Ann Garvey: Values Matter When it Comes to Giving

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Ann Garvey, vice president for student affairs, is planning to create a scholarship for Augsburg students with funds from her IRA.

Ann Garvey, Augsburg's vice president for student affairs, has invested much of her life in the College she has been a part of since 1998. As a member of the President's Cabinet, Ann holds responsibility for what she jokingly calls the ‘care and feeding' of all undergraduate and graduate students.

As an extension of her deep commitment to the College, she designed her estate plans to include a specific percent of her Roth IRA (rather than a dollar amount) for scholarships for Augsburg students.

"I wouldn't characterize myself as adventurous when it comes to investments," Ann laughs. "Augsburg is very important to me, but I don't know what my future needs will be." She also hopes to make a lump-sum gift if her circumstances allow.

Investing in Hope

"[Making this commitment for scholarships] propels forward something that is important to me," Ann says. She sees firsthand the stress of paying for college causes students and families.

"When I was in college, the average cost was 10 percent of a family's average income. Today, it's 40 percent," Ann says. That reality is hard for someone who sees education as a hope industry. "Education helps people live better lives in all sorts of ways," Ann says.

Over the past 30 years, Ann has held a variety of positions in student affairs. She's pleased to see the College fully embracing and celebrating its urban location and its commitment to intentional diversity. "The curriculum engages the city in a variety of different ways," Ann explains, noting the College actively pursues partnership with people and resources. "Augsburg is always evolving."

Values-Based Philanthropy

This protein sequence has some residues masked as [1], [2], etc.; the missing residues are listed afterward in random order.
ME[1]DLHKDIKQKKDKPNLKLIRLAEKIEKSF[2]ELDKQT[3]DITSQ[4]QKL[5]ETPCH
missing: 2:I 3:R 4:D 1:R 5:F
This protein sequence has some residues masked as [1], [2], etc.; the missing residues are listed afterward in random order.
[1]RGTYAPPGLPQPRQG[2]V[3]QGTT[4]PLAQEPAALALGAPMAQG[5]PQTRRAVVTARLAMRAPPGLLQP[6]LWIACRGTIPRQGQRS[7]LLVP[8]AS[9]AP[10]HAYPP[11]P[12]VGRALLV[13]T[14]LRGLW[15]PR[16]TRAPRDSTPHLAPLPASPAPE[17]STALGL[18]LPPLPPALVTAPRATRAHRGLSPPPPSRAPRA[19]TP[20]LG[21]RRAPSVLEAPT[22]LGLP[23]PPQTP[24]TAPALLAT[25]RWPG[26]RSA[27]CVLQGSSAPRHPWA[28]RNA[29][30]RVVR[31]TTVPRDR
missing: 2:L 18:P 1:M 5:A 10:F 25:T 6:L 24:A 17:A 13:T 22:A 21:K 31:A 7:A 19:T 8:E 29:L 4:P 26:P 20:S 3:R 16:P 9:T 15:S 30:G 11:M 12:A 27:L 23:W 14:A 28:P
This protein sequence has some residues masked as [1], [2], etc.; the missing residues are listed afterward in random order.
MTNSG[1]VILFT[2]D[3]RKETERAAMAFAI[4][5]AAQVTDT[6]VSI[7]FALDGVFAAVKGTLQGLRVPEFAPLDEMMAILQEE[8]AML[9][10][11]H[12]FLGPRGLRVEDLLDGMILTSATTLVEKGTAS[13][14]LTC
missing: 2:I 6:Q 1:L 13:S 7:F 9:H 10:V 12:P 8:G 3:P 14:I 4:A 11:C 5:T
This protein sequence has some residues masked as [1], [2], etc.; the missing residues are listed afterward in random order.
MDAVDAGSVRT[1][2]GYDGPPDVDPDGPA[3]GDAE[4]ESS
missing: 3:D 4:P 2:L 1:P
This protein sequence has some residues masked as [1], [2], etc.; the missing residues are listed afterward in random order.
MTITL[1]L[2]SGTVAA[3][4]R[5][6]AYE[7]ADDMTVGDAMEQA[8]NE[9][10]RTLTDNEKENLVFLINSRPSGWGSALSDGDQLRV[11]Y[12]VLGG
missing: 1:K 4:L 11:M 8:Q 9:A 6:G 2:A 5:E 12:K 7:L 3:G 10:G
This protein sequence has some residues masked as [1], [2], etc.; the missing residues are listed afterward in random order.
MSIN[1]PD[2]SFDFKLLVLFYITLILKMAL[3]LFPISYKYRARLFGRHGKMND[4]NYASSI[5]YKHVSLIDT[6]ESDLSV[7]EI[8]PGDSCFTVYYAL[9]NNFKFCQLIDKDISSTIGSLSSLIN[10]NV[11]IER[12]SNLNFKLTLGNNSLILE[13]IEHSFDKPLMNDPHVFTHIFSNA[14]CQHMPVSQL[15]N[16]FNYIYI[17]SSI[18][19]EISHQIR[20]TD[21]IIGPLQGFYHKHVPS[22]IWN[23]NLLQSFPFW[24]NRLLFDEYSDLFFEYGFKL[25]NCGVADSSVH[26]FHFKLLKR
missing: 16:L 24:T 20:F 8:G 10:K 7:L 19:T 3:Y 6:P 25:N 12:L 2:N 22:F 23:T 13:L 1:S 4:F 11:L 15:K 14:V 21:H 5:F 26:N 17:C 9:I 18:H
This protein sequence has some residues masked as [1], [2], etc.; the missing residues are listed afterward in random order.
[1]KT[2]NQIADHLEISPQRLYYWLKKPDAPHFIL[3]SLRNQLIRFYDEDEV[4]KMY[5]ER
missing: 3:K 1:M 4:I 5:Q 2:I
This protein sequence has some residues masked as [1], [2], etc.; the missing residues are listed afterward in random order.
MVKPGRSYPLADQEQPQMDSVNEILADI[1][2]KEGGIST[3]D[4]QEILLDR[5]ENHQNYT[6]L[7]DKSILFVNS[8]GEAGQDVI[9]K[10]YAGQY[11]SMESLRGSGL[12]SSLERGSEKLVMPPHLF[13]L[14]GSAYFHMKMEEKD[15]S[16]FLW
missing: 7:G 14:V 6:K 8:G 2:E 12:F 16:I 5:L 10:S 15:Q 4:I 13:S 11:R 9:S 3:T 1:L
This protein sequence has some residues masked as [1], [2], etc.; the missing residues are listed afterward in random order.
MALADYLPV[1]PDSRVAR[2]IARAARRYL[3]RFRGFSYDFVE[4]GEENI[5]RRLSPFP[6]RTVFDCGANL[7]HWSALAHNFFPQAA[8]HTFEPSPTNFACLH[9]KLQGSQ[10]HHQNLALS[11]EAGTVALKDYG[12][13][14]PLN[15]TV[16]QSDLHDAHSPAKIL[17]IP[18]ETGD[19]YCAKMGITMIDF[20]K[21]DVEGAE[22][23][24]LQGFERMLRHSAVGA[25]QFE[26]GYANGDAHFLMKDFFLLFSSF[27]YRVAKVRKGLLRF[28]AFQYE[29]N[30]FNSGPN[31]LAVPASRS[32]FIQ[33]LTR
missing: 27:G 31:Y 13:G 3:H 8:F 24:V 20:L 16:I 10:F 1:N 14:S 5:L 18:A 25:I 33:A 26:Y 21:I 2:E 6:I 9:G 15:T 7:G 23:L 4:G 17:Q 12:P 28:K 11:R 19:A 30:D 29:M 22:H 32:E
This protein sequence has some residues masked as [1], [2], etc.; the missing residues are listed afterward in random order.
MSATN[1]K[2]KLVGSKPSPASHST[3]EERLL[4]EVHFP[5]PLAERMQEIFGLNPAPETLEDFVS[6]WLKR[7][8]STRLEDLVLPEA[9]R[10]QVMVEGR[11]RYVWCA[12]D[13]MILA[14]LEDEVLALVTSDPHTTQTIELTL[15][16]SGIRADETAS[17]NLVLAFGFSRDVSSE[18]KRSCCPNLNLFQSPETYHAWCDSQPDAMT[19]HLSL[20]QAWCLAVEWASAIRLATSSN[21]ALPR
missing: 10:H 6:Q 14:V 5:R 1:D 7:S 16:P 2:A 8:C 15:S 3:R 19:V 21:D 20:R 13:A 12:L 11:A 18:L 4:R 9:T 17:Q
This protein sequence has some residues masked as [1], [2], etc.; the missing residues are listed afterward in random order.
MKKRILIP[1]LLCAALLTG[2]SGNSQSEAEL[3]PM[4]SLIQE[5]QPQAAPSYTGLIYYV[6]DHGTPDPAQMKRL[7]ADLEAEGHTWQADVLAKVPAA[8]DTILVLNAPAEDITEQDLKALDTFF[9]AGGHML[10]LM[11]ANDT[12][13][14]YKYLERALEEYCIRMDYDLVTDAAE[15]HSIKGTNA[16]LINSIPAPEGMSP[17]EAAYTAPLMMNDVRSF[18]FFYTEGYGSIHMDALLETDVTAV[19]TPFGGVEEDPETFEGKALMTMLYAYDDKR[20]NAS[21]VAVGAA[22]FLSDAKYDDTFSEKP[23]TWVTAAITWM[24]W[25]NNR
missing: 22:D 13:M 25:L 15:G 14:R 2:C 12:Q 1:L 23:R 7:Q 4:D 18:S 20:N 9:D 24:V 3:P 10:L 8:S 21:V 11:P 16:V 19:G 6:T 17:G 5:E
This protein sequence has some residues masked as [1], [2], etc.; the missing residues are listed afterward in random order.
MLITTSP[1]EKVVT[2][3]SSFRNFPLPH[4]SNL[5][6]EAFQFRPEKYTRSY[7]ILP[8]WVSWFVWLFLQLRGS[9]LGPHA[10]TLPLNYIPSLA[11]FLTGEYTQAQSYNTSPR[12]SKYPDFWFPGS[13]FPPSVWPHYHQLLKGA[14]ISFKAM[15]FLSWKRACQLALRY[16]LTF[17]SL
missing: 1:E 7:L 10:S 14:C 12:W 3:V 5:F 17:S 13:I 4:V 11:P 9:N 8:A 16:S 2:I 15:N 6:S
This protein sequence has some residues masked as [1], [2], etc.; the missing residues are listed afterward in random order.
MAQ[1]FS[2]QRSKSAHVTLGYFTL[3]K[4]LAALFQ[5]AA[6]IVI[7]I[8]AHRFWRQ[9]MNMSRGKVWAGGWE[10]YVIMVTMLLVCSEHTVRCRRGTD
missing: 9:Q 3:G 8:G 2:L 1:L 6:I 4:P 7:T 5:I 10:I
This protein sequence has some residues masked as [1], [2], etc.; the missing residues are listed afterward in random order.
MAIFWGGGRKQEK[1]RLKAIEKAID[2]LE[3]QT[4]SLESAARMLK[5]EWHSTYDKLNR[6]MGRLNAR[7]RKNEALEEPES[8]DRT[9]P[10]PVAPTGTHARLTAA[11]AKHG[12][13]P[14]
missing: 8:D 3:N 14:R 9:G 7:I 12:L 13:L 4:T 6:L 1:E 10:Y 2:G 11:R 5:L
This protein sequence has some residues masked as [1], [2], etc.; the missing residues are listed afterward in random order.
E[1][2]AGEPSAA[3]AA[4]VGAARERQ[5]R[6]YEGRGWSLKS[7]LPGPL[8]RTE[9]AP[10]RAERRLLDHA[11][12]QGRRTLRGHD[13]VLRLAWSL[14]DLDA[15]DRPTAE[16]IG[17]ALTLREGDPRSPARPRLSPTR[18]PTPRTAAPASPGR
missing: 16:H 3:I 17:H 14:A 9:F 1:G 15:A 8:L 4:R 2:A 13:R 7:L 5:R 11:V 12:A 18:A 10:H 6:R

The daughter of an attorney and a social worker, Ann places a high value on philanthropy, volunteerism and, of course, education; values she saw in action while growing up in Eau Claire, Wisconsin. "I saw my parents involved in the community, their church, the Boy Scouts...they made financial gifts, but they also volunteered as much as they were able," Ann says.

When Ann's father died a few years ago, she learned he had made estate gifts to several charities that were important to him. She learned her mother, who is still living, has made similar arrangements. That knowledge got her thinking, and she wondered what her own philanthropic contribution could be. "I'm at that age when people start getting lots of calls about planned giving," Ann laughs. "This is when people start thinking about retirement and their legacy-what mark they want to make."

Future Plans

"I hope to live long enough and do well enough to endow a scholarship while I'm still alive," Ann, who also supports the Augsburg Fund and other College initiatives, says. Ann is already doing better financially than she expected. "I never thought I'd live long enough to see same-sex marriage," Ann says.

She did all of her retirement planning based on being legally single her entire life. When Ann married her partner in 2013, the change in legal status impacted her financial future, but the importance of estate planning remains the same. "I'm just dipping my toes into philanthropy, and plan to look at other options for giving," Ann says.

A charitable bequest is one or two sentences in your will or living trust that leave to Augsburg University a specific item, an amount of money, a gift contingent upon certain events or a percentage of your estate.

an individual or organization designated to receive benefits or funds under a will or other contract, such as an insurance policy, trust or retirement plan